and#8220;Setting Higher Standards in Cancer Careand#8221;and#8211; Impressions and Lessons Learned at the First Emirates Oncology Conference, Abu Dhabi, November 2012
ISSN: 2165-7386
Journal of Palliative Care & Medicine
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“Setting Higher Standards in Cancer Care”– Impressions and Lessons Learned at the First Emirates Oncology Conference, Abu Dhabi, November 2012

Michael Silbermann*

Middle East Cancer Consortium (MECC), Haifa, Israel

*Corresponding Author:
Michael Silbermann
Middle East Cancer Consortium (MECC)
Haifa, Israel
E-mail: [email protected]

Received date: November 26, 2012; Accepted date: November 27, 2012; Published date: November 29, 2012

Citation: Silbermann M (2012) “Setting Higher Standards in Cancer Care” – Impressions and Lessons Learned at the First Emirates Oncology Conference, Abu Dhabi, November 2012. J Palliative Care Med 2:e120. doi:10.4172/2165-7386.1000e120

Copyright: © 2012 Silbermann M. This is an open-access article distributed under the terms of the Creative Commons Attribution License, which permits unrestricted use, distribution, and reproduction in any medium, provided the original author and source are credited.

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In January 2012, the Ministers of Health of the Gulf Cooperation Councils (GCC) met in Muscat, The Sultanate of Oman, in order to develop a regional strategy to address Non-Communicable Disease (NCDs) such as diabetes, cardiovascular diseases, cancer and chronic respiratory diseases. “The regional strategy details what the six (GCC) countries will be doing to tackle NCDs during the next years in terms of reducing people’s exposure to causative risk factors and improving services to prevent and treat these leading health problems”, said Dr. Ahmed Al Saidi, Omani Minister of Health, who chaired the meeting. “It also highlights what the six countries will do to set targets and measure results, advance multi-sectorial action, and strengthen national capacity” [1].

As a natural follow-up of the above, Tawan Hospital in Al-Ain, Abu Dhabi organized the first Emirates Oncology Conference entitled: “Setting Higher Standards in Cancer Care”. It was not surprising that the conference started with a session dedicated to breast cancer, while a parallel session was devoted to palliative care. The existing cancer registry offices in the Middle East have shown that breast cancer is the leading female cancer in all countries (Table 1). A 2010 review suggested that the median age of presentation of breast cancer in Arab countries is about 10 years younger than that in western countries [2]. Although this finding might be partly because Arab populations are skewed towards younger median age than are Western countries, it nevertheless has implications for screening and cancer management strategies [3]. With the realization that the registries are paramount and hugely important for obtaining accurate knowledge of the incidence and prevalence of cancer, the Gulf Federation for Cancer Control decided to set up a regional cancer registry which will initially rely on a repository at each emirate, or state, that will then report to the federal level, and thereafter to the regional GCC level. Such a regional network of information will greatly improve cancer care, as it will make possible to assess current trends of cancer diagnosis and treatment; which will in turn asses therapeutic protocols and survival rates.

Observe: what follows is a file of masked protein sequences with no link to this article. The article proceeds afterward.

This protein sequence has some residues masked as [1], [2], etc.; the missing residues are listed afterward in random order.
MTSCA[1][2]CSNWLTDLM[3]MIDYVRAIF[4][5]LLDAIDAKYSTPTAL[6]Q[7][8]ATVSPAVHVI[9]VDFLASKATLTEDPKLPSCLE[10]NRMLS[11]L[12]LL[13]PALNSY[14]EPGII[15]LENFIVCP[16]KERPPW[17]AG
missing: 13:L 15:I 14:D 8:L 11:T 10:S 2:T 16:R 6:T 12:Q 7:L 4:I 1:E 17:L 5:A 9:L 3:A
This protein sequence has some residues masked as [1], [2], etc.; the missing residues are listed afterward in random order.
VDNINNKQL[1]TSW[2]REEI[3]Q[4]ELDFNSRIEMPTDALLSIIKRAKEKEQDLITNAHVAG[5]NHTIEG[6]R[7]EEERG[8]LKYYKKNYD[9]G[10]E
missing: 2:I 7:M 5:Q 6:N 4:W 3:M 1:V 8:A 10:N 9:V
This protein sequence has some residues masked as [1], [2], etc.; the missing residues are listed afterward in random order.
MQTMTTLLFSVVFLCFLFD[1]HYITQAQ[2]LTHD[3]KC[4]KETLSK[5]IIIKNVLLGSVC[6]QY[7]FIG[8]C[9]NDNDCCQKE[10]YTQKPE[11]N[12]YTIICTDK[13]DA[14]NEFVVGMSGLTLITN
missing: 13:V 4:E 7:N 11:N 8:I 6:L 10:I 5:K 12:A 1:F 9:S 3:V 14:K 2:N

ASR Total # of Cases % of all cancers Median age at diagnosis
Jordan (2009) 32.0 926 19.6 51
United Arab Emirates (Tawam Hospital) (2011) 17.1 399 27.8  
Israel (invasive only) (2009)
Oman (1998-2001) 14.6 265 13.4  
Cyprus (2008) 76.6 444 32.2  
Turkey-Izmir (2008) 49.3 1144 10.5  
Egypt-Gharbiah (2000-2002) 41.9 1810 17.3  
Egypt-Aswan (2008) 63.9 241 40.0  
Lebanon (2007) 86.0 1698 39.0  

Table 1: Epidemiological data of breast cancer in Middle Eastern Countries.

In most Middle Eastern countries breast cancer is still a scheme not to be talked about. Women diagnosed with breast cancer are very careful about whom they tell, or if they tell at all, as this cancer has often been considered something God has given to them. Moreover, breast cancer is believed in certain local societies to be an inheritedgenetic disease; therefore, patients suffer in silence, and endanger their lives [4]. Further, in most countries in the Middle East, at least 50% of all breast cancer patients present themselves to a physician for the first time when the cancer has already reached stage III or IV when the cancer is already incurable, and the only optional treatment available is that of palliative and supportive care. The issue of Late Presentation is still a major problem which should be dealt with through active cancer awareness campaigns emphasizing the benefits of early detection by breaking of taboos (e.g., the stigma of having the illness). Since advanced breast cancer is devastating to women and those close to them in the family and the community, advocacy campaigns should be directed towards the entire family and close community members [3].

Dr. Mohammed Jaloudi, President of the Conference and Chair of the Department of Oncology at Tawam Hospital, Al-Ain, Abu Dhabi, introduced the current scope of cancer incidence in the Emirate based on Tawam Hospital’s cancer registry office. From year 2008-2011 the number of breast cancer patients registered in his hospital increased by 25% (from 300 → 400). The majority of patients were diagnosed before the age of 50, while the great majority of patients were diagnosed as suffering from infiltrating duct carcinoma. The regional epidemiological and social factors together with different ethnic-genetic and epigenetic risk factors could result in a different array of breast cancer molecular pathologies than those noted in Western populations, [5] which would have implications for stratified approaches to breast cancer treatment.